Redis is a popular in-memory cache for this purpose. Redis reduces the read load for a database by caching frequently accessed data in memory. This allows for faster access to the data since it is retrieved from the cache instead of the slower database. With fewer read operations performed on the database, Redis reduces the load on the database cluster and enhances its overall scalability. Managed Redis solutions are available through many cloud providers, reducing the burden of operating a caching tier on a day-to-day basis.
Database sharding is a technique used to partition data across multiple database servers based on the values in one or more columns of a table. For example, a large user table can be divided based on user ID, resulting in multiple smaller tables stored on separate database servers. Each server handles a small subset of the rows that were previously managed by the single primary database, leading to improved query performance as each shard handles a smaller subset of data.
However, database sharding has a significant drawback as it adds complexity to both the application and database layers. Managing and maintaining an increasing number of database shards becomes more complex. Application developers need to implement sharding logic in the code to ensure that the correct database shard is accessed for a given query or transaction. While sharding improves query performance, it can also make it harder to perform cross-shard queries or join data from multiple shards. This limitation can restrict the types of queries that can be performed.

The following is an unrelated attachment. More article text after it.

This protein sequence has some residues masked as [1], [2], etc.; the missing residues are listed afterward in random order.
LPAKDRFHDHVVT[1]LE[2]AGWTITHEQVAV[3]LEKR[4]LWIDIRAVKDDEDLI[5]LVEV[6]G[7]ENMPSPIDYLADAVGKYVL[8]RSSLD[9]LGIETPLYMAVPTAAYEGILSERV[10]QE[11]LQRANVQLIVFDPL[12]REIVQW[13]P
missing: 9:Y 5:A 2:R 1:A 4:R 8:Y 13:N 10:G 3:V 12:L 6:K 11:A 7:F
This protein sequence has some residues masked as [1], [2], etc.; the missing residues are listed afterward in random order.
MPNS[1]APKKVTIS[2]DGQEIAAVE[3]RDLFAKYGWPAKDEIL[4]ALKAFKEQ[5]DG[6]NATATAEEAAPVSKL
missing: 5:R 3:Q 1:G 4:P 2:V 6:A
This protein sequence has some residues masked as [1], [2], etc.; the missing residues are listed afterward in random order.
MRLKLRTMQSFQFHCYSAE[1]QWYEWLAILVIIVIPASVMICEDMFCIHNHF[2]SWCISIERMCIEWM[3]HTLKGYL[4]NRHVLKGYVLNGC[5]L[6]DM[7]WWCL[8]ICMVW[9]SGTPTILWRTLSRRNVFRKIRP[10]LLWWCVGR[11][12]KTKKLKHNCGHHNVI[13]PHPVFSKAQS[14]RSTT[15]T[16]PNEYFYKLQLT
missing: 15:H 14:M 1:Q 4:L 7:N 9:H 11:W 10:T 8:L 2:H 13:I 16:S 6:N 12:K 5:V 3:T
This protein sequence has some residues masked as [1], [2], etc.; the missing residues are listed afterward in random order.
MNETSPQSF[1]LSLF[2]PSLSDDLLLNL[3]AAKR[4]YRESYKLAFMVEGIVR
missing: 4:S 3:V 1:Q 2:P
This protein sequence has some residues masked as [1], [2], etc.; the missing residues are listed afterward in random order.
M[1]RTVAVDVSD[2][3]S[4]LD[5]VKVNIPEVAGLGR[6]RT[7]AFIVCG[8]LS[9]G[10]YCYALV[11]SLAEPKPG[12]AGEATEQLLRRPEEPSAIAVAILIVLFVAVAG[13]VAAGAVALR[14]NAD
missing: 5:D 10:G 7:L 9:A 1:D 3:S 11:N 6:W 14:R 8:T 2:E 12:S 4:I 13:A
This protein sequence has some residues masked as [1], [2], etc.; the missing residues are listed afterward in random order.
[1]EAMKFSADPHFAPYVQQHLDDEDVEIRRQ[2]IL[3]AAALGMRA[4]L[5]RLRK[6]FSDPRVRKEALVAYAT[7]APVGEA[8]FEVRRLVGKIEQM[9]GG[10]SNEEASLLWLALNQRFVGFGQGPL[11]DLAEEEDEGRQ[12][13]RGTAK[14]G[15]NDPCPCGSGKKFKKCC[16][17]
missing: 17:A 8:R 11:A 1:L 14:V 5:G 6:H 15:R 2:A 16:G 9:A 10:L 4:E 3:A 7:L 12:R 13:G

Despite these drawbacks, database sharding is a useful technique for improving the scalability and performance of a large database, particularly when vertical scaling is no longer feasible. It is essential to plan and implement sharding carefully to ensure that its benefits outweigh its added complexity and limitations.
Shifting Workload to NoSQL
Rather than sharding the database, another feasible solution is to migrate a subset of the data to NoSQL. NoSQL databases offer horizontal scalability and high write rates, but at the expense of schema flexibility in the data model. If there is a subset of data that does not rely on the relational model, migrating that subset to a NoSQL database could be an effective approach to scaling the application.
This approach reduces the read load on the relational database, allowing it to focus on more complex queries while the NoSQL database handles high-write workloads. It is important to carefully consider which subset of data is migrated, and the migration process should be planned and executed carefully to avoid data inconsistencies or loss.